After a brief presentation on the work groups formed by the other subcommittees, it was agreed to form three ORRHES work groups to address Guidelines and Procedures, the Program of Work and Agenda, and Communications and Outreach. The activity of the first was expected to be sporadic after an initial intense focus, and the second and third to be ongoing.
Committee planning included an ATSDR announcement that a permanent ATSDR storefront office would be open by January, to operate during normal business hours, five days a week. Alternate meeting sites than the YMCA were suggested. Eight action items were summarized, as were the next meeting's potential agenda items. The Chair agreed to appoint the Work Group Chairs shortly, to allow them to begin work. The members tentatively agreed to meet on January 18-19, 2001.
The closing comments of the members to summarize their perception of the meeting were generally very positive, although the challenges were often acknowledged and some ambivalence was expressed. The critical importance of how to address the issues raised in the public comment periods was discussed, and the need for a process to ensure that feedback occurs.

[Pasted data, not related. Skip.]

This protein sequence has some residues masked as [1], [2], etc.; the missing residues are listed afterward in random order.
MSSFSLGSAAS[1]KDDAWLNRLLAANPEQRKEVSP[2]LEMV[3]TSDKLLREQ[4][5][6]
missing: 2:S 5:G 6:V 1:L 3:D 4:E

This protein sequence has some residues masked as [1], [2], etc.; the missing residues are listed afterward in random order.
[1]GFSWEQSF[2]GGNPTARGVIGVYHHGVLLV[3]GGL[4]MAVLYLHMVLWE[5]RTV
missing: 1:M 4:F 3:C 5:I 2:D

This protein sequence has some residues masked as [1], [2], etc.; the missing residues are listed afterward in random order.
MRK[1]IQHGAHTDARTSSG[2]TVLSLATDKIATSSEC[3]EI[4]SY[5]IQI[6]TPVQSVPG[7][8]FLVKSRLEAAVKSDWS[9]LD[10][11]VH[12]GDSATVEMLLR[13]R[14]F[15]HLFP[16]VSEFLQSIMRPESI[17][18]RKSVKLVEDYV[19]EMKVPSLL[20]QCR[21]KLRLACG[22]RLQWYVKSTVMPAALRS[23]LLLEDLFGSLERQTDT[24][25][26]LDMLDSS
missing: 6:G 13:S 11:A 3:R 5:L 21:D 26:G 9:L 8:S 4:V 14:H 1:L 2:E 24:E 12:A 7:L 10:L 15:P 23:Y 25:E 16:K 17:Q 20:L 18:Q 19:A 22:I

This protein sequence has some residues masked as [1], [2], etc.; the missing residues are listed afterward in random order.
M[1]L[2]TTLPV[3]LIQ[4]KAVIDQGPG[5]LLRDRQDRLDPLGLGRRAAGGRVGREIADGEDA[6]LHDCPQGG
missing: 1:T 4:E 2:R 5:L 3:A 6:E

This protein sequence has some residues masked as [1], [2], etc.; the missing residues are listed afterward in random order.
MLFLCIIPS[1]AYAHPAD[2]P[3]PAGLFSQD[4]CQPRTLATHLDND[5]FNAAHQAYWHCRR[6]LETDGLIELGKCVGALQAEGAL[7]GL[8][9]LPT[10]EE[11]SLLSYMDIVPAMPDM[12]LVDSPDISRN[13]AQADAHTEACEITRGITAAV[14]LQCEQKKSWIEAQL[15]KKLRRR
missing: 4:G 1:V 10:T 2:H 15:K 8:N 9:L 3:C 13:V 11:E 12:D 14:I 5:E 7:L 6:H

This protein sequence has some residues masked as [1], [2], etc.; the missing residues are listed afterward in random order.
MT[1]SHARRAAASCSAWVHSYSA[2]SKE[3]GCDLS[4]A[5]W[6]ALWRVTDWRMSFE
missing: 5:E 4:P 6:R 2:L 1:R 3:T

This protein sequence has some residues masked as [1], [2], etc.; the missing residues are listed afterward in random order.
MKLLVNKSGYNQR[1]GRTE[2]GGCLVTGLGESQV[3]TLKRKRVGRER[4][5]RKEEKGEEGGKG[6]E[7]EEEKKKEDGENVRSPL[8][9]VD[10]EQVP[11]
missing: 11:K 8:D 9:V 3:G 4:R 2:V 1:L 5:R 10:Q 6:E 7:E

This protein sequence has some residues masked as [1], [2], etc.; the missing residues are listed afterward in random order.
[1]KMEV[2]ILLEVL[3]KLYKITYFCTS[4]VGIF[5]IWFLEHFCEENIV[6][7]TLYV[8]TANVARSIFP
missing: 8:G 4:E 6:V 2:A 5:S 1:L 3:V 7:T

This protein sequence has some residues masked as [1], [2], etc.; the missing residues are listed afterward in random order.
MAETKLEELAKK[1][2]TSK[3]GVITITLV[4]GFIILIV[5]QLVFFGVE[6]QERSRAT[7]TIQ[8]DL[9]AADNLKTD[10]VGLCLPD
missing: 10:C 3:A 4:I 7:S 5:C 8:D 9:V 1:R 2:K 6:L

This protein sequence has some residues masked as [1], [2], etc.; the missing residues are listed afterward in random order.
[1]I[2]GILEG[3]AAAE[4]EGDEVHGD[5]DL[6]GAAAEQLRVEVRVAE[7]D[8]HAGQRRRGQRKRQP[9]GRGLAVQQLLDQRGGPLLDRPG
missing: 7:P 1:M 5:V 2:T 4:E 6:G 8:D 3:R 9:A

Motions passed during the November 2000 meeting:
- The Procedures Work Group, when appointed by the Chair, consider the Draft Operational Guidelines and the comments received, and recommend on them to the full Subcommittee.
- Standing work groups will be appointed by the Chair: 1) a Guidelines and Procedures Work Group; 2) a Program of Work and Agenda work group; and 3) a Communications and Outreach Work Group; and that 4) other ad hoc work groups be appointed as needed.
Action Items Created at the November, 2000 Meeting:
- ATSDR will provide a copy of the summary of the Oak Ridge Health Assessment Study Panel.
- CDC and ATSDR will provide a listing of the recommendations made over time by the other Subcommittees, and what happened in response.
- ATSDR will provide a completed needs assessment to the committee as an example.
- Committee Management and CDC's Office of General Counsel will explore the regulations and procedures of what Subcommittee work groups can and cannot do. Mr. Pereira will advise the Subcommittee within 30 days of the formal procedures found, if any.
- ATSDR will try to provide copies of the independent investigation of the East Tennessee Technology Park study report provided by Norman Mulbennet (two bound volumes).
- A PCB toxicological profile will be provided for Dr. Eklund and Mr. Akin.
- Dr. Brooks will meeting with Ms. Bush on a compendium
of Oak Ridge-related data.
Department of Health and Human Services
Agency for Toxic Substances and Disease Registry